EppsNet Archive: Causality

Youth E-Cig Use Increases Odds of Cigarette Use?

AMERICAN ADOLESCENTS who smoke e-cigarettes are more than four times as likely to try a cigarette … as those who have no prior tobacco use history, a new cohort study finds. “Youth E-Cig Use Increases Odds of Cigarette Use,” US News This is from a report published in the Journal of the American Medical Association, using data from a study between 2013 and 2016 of youths aged 12 to 15 years who had never used cigarettes, e-cigarettes or other tobacco products at the beginning of the time period. Prior e-cigarette users had 4.09 times the odds of having ever smoked a cigarette compared with peers with no previous tobacco use. That’s the stat I see cited most often, always incorrectly, regarding kids and vaping. The report doesn’t say 4 times more likely to start smoking cigarettes, it says 4 times more likely to have ever smoked a cigarette. Sometimes it’s cited… Read more →

Climate Change is Making People More Stupid

(HealthDay News) — Add another possible woe to the growing list of consequences of climate change: Kidney stones. A new study of American cities suggests that rising temperatures may increase the number of people who develop the painful urinary obstructions. — Will a warmer climate mean more kidney stones? – MSN Healthy Living You have to read all the way down to the second-to-last sentence of the article to find this: The study uncovered a connection between higher temperatures and risk of kidney stones, but didn’t prove cause-and-effect. The article implies cause and effect only to fess up right at the end and admit that there is no cause and effect. In the absence of cause and effect, what exactly is the point? In the epilogue of War and Peace, a peasant notices a “connection” between smoke and locomotives and infers cause and effect: the smoke causes the locomotive to… Read more →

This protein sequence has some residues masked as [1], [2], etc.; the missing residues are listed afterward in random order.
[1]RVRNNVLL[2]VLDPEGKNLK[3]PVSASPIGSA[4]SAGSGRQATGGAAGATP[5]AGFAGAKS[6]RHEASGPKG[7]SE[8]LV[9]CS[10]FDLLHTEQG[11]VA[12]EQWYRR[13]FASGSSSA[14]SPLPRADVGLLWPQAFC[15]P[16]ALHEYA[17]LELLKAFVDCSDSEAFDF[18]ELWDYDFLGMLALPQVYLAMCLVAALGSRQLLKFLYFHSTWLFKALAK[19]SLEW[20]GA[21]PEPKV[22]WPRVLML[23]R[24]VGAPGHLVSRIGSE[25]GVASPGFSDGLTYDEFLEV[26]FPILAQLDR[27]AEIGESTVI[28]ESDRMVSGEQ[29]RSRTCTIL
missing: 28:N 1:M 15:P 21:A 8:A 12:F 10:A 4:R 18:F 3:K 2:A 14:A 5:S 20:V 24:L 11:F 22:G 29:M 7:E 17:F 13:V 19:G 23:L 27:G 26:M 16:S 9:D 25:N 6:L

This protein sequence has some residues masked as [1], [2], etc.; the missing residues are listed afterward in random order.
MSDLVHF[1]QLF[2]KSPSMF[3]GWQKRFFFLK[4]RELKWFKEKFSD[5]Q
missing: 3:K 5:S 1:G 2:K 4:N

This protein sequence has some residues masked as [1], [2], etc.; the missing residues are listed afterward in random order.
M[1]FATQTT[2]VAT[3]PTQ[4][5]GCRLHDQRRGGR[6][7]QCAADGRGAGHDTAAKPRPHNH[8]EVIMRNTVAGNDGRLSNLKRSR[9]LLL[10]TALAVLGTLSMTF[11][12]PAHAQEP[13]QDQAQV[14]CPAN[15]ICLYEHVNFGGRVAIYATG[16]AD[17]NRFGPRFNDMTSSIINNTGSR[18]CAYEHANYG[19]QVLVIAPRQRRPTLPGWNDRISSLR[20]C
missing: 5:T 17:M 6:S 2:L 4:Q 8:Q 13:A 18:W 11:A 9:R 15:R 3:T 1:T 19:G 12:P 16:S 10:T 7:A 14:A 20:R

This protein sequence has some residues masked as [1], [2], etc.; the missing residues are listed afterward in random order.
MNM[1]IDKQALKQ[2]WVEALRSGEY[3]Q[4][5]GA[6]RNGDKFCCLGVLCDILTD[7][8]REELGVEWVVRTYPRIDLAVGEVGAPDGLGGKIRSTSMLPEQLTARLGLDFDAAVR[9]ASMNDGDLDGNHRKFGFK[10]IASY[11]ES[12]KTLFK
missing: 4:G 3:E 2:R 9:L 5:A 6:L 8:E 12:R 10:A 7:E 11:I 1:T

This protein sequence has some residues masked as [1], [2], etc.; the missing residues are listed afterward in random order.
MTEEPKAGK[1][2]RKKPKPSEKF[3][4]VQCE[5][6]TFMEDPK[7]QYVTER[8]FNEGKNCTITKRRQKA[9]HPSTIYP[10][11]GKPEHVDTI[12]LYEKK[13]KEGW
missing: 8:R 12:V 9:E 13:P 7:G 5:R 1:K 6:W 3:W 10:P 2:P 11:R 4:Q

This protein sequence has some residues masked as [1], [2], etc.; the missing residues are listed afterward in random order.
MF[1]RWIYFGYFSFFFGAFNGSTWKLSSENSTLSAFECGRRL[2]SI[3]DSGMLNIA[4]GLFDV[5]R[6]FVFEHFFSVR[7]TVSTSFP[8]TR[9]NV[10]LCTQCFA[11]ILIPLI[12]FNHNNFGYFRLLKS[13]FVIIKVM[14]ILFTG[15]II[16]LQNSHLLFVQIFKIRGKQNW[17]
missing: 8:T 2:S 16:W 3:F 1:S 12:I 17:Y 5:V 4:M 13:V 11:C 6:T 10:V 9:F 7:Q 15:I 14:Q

Fundamental Principles of Analytical Design

Looking over my notes from an Edward Tufte course . . . Show comparisons, contrasts, differences. Show causality, mechanism, explanation, systematic structure. Show multivariate data; that is, show more than 1 or 2 variables. Completely integrate words, numbers, images, diagrams. Thoroughly describe the evidence. Provide a detailed title, indicate the authors and sponsors, document the data sources, show complete measurement scales, point out relevant issues. Analytical presentations ultimately stand or fall depending on the quality, relevance, and integrity of their content. Read more →